Cell death during ischemia: Relationship to mitochondrial depolarization and ROS generation

Jacques Levraut, Hirotaro Iwase, Z. H. Shao, Terry L. Vanden Hoek, Paul T. Schumacker*

*Corresponding author for this work

Research output: Contribution to journalArticle

162 Scopus citations


Ischemia-reperfusion injury induces cell death, but the responsible mechanisms are not understood. This study examined mitochondrial depolarization and cell death during ischemia and reperfusion. Contracting cardiomyocytes were subjected to 60-min ischemia followed by 3-h reperfusion. Mitochondrial membrane potential (Δψm) was assessed with tetramethylrhodamine methyl ester. During ischemia, Δψm decreased to 24 ± 5.5% of baseline, but no recovery was evident during reperfusion. Cell death assessed by Sytox Green was minimal during ischemia but averaged 66 ± 7% after 3-h reperfusion. Cyclosporin A, an inhibitor of mitochondrial permeability transition, was not protective. However, pharmacological antioxidants attenuated the fall in Δψm during ischemia and cell death after reperfusion and decreased lipid peroxidation as assessed with C11-BODIPY. Cell death was also attenuated when residual O2 was scavenged from the perfusate, creating anoxic ischemia. These results suggested that reactive oxygen species (ROS) were important for the decrease in Δψm during ischemia. Finally, 143B-ρ osteosarcoma cells lacking a mitochondrial electron transport chain failed to demonstrate a depletion of Δψm during ischemia and were significantly protected against cell death during reperfusion. Collectively, these studies identify a central role for mitochondrial ROS generation during ischemia in the mitochondrial depolarization and subsequent cell death induced by ischemia and reperfusion in this model.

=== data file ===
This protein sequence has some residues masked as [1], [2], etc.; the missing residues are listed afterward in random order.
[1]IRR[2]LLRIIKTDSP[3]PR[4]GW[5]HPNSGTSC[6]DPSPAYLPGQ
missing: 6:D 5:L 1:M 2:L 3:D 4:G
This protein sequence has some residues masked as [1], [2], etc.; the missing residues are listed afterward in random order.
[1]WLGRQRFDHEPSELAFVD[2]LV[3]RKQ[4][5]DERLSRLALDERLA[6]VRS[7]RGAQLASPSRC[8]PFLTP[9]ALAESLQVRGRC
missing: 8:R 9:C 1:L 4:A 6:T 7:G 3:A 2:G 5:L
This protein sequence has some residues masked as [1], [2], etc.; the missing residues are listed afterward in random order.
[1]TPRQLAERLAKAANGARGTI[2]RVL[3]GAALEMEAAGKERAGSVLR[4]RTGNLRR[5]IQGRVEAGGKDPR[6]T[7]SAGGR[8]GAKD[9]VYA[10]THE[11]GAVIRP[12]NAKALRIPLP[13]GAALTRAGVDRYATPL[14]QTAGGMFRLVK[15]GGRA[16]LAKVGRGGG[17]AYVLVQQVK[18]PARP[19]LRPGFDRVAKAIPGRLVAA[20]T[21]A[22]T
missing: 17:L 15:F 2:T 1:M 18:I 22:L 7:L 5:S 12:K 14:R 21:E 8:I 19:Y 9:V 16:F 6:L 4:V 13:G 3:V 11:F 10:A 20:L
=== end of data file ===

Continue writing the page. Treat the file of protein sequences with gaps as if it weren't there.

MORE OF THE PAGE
Original languageEnglish (US)
Pages (from-to)H549-H558
JournalAmerican Journal of Physiology - Heart and Circulatory Physiology
Issue number2 53-2
StatePublished - Feb 1 2003


  • Hypoxia
  • Oxidants
  • Reactive oxygen species

ASJC Scopus subject areas

  • Physiology
  • Cardiology and Cardiovascular Medicine
  • Physiology (medical)

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